A new book, The Tea Party and the Remaking of Republican Conservatism, is reviewed in the current issue of Washington Monthly. The book’s authors, Theda Skocpol and Vanessa Williamson, are, respectively, a Harvard political sociologist and her graduate student. The reviewer, Steven M. Teles, is an associate professor of political science at Johns Hopkins.
From the review:
The left fails to see that the overwhelming majority of Tea Party activists are neither angry nor racist. They are generally quite normal people worried that the hour is very late for saving the values they hold dear: “They are asserting a desire to live again in the country they think they recall from childhood and young adulthood. Their anger evinces a determination to restore that remembered America, and pass it on to their children and grandchildren (whether or not they are asking for this gift).” The Tea Partiers are a peculiarly American merging of radical and right, in that they believe enormous change is necessary to reestablish a nation worth conserving.
The Tea Party rank and file share quite a lot with the Coffee Party:
Unlike many liberal analysts, Skocpol and Williamson show great sympathy for the ordinary activists of the movement: for their willingness to engage in the hard work of politics—attending meetings, learning the rules, doing your homework, banding together with your fellow citizens.
… and there are huge differences as well:
But [the authors] have only scorn for the movement’s elites, who, they suggest, have filled the activists’ heads with “wildly inaccurate things … about what government does, how it is financed, and what is actually included (or not) in key pieces of legislation or regulation.”
Will the Coffee Party Movement ever acquire an “elite”? We should be so lucky …
Critics of the Tea Party frequently accuse its activists of hypocrisy:
While Tea Partiers appeal to the old-time religion of limited government, they see no contradiction in simultaneously singing the praises of Social Security and Medicare, and much else government does as well.
But the apparent contradiction disappears in the context of the Tea Partiers’ actual reasons for calling for smaller government, which are based …
Not … on the basis of constitutional formalism or general philosophical categories, but on the perceived character and behavior of the recipients. Social Security and Medicare are fine, because they were “earned” through work and years of paying taxes, as compared to “other categories of people who have not worked to make their way in society and thus do not deserve taxpayer funded support.”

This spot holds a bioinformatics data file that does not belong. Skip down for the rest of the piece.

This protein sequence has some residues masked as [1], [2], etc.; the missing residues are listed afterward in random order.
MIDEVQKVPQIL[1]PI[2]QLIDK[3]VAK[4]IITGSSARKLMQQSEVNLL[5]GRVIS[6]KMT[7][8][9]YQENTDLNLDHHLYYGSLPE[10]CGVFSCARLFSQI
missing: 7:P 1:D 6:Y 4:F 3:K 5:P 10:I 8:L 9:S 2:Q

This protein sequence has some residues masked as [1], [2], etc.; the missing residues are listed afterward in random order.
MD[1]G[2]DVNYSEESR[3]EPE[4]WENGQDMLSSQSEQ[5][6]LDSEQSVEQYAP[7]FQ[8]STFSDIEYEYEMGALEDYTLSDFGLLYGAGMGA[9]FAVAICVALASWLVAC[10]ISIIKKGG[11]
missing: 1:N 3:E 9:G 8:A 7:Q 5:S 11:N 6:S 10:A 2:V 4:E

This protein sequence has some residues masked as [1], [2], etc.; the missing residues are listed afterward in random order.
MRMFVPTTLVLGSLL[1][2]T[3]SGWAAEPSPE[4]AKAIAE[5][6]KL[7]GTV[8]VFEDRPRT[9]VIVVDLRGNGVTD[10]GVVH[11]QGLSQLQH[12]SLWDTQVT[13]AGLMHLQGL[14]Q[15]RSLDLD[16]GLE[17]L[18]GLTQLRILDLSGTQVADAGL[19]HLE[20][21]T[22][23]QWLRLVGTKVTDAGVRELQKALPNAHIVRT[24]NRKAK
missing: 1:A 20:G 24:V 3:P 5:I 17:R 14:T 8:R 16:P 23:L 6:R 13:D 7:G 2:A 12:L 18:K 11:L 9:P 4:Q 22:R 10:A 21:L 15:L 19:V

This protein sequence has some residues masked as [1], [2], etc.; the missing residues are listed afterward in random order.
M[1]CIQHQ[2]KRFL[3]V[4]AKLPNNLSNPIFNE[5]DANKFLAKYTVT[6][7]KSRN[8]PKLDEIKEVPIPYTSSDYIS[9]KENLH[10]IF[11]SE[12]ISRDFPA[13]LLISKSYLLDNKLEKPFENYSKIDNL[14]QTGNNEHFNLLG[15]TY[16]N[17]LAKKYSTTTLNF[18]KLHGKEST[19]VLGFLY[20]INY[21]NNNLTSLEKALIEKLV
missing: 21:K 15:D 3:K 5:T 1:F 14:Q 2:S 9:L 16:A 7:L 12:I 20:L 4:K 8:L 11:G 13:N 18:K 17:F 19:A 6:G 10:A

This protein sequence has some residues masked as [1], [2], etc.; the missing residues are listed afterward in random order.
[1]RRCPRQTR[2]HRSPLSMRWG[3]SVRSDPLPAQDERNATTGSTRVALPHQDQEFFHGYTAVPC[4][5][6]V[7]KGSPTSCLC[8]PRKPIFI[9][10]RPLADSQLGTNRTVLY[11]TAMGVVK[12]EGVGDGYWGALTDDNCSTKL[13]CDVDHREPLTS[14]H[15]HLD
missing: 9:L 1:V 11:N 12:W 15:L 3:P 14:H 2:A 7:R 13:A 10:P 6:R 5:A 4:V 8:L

In other words,
government is fine when it’s helping people like them—hardworking, uncomplaining, non-mooching, self-restraining, religious (but not Muslim!), patriotic Americans—but it’s a threat when it’s helping people who are not like them. Screaming about the debt is really just the language Tea Party activists use to express their fear that the reins of government have been taken away from the people who actually make the society work, and given to a coalition of weirdos and parasites.
That outlook poses an insurmountable obstacle to Coffee/Tea collaboration.
The reviewer sees potential for a constructive outlet for the Tea Party’s energy [emphasis added]:
Hearing the voices of the Tea Party activists who Skocpol and Williamson spoke with, I could not help but think how much good a free market, constitutionally inspired movement could be doing at the real grass roots. Nearly every city and town in America has genuinely noxious constraints on the ability of businesses and individuals to make an honest living. It would be wonderful if some of the Tea Party energy— and even anger—were directed at NIMBY-driven constraints on development, the rampant abuse of eminent domain by business, and the multitude of licensing and needless regulations thrown in the way of entrepreneurs by local governments. In fact, it is almost certainly the case that the worst violations of individual liberty, property rights, and the free market occur at the local level—what the libertarian Institute for Justice has called “grassroots tyranny.” And they happen because, in many cases, so few people are watching.
If the Tea Party turned its watchful eye to the local level, where the really impressive incompetence and corruption exists, it would do three things. First, it would give the movement real staying power and independence from the institutional interest of the Republican Party. Second, it would direct the democratic arts that many Tea Party activists practice at a genuine participatory vacuum. And third, it would help the activists see that some of the liberals they currently caricature could become some of their strongest allies. Myself included.
That’s an effort in which Coffee Party Austin could join—after they get over their disdain for Americans unlike them, and we finish off Money in Politics.